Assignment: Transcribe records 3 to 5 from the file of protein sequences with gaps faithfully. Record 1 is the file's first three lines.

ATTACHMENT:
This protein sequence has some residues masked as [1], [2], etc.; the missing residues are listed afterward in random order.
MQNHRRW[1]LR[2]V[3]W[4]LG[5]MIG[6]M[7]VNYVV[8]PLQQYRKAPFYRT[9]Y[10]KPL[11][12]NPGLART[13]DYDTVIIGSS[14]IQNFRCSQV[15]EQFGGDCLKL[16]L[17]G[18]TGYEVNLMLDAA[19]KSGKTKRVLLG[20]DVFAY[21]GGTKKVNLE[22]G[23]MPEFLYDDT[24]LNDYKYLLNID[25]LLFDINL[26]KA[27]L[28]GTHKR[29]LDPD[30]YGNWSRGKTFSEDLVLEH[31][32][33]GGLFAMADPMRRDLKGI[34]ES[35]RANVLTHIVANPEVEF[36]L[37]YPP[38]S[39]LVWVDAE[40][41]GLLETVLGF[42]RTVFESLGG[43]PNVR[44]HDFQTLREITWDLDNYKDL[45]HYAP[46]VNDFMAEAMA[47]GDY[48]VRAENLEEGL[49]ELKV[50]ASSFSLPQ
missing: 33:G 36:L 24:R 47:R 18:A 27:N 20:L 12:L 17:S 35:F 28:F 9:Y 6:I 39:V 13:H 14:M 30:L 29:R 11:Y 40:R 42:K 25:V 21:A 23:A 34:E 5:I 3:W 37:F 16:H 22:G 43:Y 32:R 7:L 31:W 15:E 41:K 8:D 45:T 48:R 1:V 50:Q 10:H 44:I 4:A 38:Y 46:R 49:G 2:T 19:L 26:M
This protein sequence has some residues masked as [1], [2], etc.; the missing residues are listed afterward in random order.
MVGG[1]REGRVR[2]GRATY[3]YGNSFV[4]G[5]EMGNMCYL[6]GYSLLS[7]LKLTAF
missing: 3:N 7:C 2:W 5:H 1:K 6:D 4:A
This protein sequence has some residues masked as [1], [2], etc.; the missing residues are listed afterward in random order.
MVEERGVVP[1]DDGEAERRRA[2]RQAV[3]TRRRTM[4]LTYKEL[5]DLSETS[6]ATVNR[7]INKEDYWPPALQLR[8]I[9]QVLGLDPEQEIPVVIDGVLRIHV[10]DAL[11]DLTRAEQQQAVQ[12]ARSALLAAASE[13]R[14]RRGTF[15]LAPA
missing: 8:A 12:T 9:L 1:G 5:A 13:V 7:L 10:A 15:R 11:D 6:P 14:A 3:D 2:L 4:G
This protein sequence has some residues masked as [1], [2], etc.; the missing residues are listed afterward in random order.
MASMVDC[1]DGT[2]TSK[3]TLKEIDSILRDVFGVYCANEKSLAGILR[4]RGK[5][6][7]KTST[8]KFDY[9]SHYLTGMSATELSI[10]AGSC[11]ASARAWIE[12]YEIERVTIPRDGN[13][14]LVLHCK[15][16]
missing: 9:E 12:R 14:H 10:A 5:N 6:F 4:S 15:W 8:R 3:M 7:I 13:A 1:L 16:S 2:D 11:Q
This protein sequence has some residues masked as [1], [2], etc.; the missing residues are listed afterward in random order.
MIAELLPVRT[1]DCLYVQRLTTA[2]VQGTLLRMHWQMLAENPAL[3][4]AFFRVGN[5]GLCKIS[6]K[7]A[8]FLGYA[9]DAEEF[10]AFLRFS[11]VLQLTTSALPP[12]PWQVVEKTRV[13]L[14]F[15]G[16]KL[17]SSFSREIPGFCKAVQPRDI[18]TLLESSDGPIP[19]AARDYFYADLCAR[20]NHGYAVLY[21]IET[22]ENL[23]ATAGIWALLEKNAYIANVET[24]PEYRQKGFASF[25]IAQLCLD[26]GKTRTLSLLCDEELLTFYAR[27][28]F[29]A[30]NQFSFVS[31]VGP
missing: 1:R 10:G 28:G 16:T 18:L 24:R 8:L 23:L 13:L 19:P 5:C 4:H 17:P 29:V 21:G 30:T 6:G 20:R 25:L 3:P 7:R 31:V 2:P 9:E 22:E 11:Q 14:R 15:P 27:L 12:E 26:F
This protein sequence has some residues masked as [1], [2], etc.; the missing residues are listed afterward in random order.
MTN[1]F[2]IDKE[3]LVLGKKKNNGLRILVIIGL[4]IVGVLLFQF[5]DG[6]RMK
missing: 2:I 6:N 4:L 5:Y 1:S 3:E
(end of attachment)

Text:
This protein sequence has some residues masked as [1], [2], etc.; the missing residues are listed afterward in random order.
MVEERGVVP[1]DDGEAERRRA[2]RQAV[3]TRRRTM[4]LTYKEL[5]DLSETS[6]ATVNR[7]INKEDYWPPALQLR[8]I[9]QVLGLDPEQEIPVVIDGVLRIHV[10]DAL[11]DLTRAEQQQAVQ[12]ARSALLAAASE[13]R[14]RRGTF[15]LAPA
missing: 8:A 12:T 9:L 1:G 5:A 13:V 7:L 10:A 15:R 11:D 6:P 14:A 3:D 2:L 4:G
This protein sequence has some residues masked as [1], [2], etc.; the missing residues are listed afterward in random order.
MASMVDC[1]DGT[2]TSK[3]TLKEIDSILRDVFGVYCANEKSLAGILR[4]RGK[5][6][7]KTST[8]KFDY[9]SHYLTGMSATELSI[10]AGSC[11]ASARAWIE[12]YEIERVTIPRDGN[13][14]LVLHCK[15][16]
missing: 9:E 12:R 14:H 10:A 5:N 6:F 4:S 15:W 8:R 3:M 7:I 13:A 1:L 16:S 2:D 11:Q
This protein sequence has some residues masked as [1], [2], etc.; the missing residues are listed afterward in random order.
MIAELLPVRT[1]DCLYVQRLTTA[2]VQGTLLRMHWQMLAENPAL[3][4]AFFRVGN[5]GLCKIS[6]K[7]A[8]FLGYA[9]DAEEF[10]AFLRFS[11]VLQLTTSALPP[12]PWQVVEKTRV[13]L[14]F[15]G[16]KL[17]SSFSREIPGFCKAVQPRDI[18]TLLESSDGPIP[19]AARDYFYADLCAR[20]NHGYAVLY[21]IET[22]ENL[23]ATAGIWALLEKNAYIANVET[24]PEYRQKGFASF[25]IAQLCLD[26]GKTRTLSLLCDEELLTFYAR[27][28]F[29]A[30]NQFSFVS[31]VGP
missing: 1:R 10:G 28:G 16:T 18:L 24:R 8:L 23:L 13:L 19:P 5:C 4:H 17:P 29:V 21:G 30:T 6:G 20:R 25:L 3:P 7:R 31:V 2:P 9:E 22:E 11:Q 14:R 15:P 27:L 12:E 26:F